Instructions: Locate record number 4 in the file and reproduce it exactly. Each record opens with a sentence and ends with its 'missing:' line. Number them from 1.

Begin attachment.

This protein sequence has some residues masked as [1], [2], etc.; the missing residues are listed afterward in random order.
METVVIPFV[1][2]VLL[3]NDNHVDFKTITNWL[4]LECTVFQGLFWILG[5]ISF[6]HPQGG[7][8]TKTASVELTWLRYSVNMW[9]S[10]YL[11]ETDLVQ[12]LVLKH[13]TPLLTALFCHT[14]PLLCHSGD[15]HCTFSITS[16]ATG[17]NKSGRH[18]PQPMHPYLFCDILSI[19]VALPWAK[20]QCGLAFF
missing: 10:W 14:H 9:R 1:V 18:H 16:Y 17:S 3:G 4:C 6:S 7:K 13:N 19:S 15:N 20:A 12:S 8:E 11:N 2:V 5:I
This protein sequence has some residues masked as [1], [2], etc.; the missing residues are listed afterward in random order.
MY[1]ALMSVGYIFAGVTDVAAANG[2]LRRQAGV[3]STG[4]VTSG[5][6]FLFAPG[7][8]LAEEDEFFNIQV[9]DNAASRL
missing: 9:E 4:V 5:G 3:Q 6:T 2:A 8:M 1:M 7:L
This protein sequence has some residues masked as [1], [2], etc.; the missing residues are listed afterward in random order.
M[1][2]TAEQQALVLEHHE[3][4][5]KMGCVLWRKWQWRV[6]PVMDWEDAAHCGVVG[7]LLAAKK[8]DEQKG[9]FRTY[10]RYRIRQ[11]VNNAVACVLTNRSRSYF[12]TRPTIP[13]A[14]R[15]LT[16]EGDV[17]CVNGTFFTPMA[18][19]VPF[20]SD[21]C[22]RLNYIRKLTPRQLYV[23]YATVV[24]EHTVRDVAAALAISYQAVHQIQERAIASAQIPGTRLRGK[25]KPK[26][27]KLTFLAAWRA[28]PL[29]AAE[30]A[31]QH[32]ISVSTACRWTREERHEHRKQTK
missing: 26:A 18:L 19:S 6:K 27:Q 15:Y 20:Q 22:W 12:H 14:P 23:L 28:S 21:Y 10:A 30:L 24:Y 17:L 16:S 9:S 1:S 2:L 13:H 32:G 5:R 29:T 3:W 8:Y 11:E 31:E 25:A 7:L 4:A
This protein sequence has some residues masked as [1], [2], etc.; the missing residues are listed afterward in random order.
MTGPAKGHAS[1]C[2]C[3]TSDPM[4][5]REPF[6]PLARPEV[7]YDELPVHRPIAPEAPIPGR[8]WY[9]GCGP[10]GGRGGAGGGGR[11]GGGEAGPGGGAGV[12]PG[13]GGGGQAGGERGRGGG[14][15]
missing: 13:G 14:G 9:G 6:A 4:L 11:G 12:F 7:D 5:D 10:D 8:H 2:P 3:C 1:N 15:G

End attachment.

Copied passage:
This protein sequence has some residues masked as [1], [2], etc.; the missing residues are listed afterward in random order.
MTGPAKGHAS[1]C[2]C[3]TSDPM[4][5]REPF[6]PLARPEV[7]YDELPVHRPIAPEAPIPGR[8]WY[9]GCGP[10]GGRGGAGGGGR[11]GGGEAGPGGGAGV[12]PG[13]GGGGQAGGERGRGGG[14][15]
missing: 13:G 14:G 9:G 6:A 4:L 11:G 12:F 7:D 5:D 10:D 8:H 2:P 3:C 1:N 15:G